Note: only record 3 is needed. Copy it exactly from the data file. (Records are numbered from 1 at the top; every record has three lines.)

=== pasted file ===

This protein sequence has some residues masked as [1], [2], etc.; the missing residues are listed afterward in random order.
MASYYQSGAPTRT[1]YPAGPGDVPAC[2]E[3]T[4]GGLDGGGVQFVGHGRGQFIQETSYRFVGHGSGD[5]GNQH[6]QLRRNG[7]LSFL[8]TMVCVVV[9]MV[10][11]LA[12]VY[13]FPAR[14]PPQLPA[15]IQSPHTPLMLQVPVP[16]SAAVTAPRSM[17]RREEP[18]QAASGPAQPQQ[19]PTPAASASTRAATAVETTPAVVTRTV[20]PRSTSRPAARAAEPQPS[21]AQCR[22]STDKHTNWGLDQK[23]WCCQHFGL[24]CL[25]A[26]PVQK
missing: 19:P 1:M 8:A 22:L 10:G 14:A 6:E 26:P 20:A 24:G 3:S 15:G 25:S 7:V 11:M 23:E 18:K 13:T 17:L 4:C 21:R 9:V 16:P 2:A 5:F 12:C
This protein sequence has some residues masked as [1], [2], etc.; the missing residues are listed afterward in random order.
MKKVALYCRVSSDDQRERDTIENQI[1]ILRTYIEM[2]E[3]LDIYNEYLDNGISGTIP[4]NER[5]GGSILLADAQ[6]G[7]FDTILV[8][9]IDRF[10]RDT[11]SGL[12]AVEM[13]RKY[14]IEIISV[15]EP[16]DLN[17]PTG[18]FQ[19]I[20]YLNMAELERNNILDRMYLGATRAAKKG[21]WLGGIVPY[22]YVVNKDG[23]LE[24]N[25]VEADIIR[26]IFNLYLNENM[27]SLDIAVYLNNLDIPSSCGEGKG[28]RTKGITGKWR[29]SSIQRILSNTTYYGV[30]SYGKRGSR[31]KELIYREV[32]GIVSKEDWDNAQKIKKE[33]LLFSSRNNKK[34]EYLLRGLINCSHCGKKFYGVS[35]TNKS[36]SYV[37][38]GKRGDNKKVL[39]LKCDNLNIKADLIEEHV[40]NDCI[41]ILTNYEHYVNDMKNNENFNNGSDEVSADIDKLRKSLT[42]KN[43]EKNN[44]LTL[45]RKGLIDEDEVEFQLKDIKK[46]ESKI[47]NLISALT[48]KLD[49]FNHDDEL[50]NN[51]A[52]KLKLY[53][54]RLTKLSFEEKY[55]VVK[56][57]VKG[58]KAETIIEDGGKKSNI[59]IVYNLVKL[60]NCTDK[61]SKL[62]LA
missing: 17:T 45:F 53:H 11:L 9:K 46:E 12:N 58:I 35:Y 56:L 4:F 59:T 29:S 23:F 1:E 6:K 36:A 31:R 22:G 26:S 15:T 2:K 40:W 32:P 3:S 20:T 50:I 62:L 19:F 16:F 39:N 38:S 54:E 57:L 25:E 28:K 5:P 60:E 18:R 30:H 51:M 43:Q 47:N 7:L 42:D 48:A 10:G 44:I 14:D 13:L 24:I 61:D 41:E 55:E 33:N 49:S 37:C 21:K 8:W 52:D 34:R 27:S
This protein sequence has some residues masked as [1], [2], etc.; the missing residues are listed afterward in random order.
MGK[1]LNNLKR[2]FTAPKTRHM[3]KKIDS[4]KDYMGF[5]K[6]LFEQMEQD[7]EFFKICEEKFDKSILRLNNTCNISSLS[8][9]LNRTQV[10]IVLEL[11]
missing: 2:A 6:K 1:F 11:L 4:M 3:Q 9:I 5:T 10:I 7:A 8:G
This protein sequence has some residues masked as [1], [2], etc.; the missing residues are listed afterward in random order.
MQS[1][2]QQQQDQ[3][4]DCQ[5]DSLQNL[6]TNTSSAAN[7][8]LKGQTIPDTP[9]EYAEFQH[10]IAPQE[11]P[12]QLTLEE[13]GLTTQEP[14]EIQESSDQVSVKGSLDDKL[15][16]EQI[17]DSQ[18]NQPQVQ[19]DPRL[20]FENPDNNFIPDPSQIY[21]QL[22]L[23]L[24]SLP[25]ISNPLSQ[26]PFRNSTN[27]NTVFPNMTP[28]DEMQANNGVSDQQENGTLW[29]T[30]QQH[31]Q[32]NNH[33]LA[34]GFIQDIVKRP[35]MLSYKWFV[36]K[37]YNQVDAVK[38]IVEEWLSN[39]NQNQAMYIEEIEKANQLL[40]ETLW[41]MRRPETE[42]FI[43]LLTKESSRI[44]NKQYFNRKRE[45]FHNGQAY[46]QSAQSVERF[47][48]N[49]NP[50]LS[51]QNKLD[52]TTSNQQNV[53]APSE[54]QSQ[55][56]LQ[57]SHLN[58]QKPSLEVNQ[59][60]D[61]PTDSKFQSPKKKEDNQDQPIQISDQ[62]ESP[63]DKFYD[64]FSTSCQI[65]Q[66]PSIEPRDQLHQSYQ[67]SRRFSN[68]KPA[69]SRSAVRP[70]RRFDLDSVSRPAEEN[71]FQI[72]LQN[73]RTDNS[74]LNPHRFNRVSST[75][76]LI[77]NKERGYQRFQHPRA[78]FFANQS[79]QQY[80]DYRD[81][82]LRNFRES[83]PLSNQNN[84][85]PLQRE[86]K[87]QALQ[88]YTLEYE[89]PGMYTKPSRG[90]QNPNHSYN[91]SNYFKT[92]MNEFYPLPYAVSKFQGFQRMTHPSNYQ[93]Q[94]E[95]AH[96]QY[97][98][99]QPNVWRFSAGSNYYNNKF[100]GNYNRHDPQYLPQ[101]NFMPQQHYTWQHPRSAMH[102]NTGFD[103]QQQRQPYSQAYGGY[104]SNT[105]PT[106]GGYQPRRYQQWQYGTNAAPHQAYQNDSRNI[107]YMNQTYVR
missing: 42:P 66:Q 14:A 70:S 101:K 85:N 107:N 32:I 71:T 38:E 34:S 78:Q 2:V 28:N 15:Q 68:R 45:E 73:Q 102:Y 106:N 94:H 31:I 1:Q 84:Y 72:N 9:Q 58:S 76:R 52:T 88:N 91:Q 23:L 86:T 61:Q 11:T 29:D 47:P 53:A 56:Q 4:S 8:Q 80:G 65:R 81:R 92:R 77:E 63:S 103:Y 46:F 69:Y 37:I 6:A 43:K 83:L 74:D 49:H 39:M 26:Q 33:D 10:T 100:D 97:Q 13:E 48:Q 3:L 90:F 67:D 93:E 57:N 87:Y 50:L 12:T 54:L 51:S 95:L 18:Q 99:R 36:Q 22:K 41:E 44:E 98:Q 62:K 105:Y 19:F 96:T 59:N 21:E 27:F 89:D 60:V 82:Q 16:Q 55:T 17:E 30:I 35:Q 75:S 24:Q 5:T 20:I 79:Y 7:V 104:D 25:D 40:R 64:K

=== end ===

This protein sequence has some residues masked as [1], [2], etc.; the missing residues are listed afterward in random order.
MGK[1]LNNLKR[2]FTAPKTRHM[3]KKIDS[4]KDYMGF[5]K[6]LFEQMEQD[7]EFFKICEEKFDKSILRLNNTCNISSLS[8][9]LNRTQV[10]IVLEL[11]
missing: 2:A 6:K 1:F 11:L 4:M 3:Q 9:I 5:T 10:I 7:A 8:G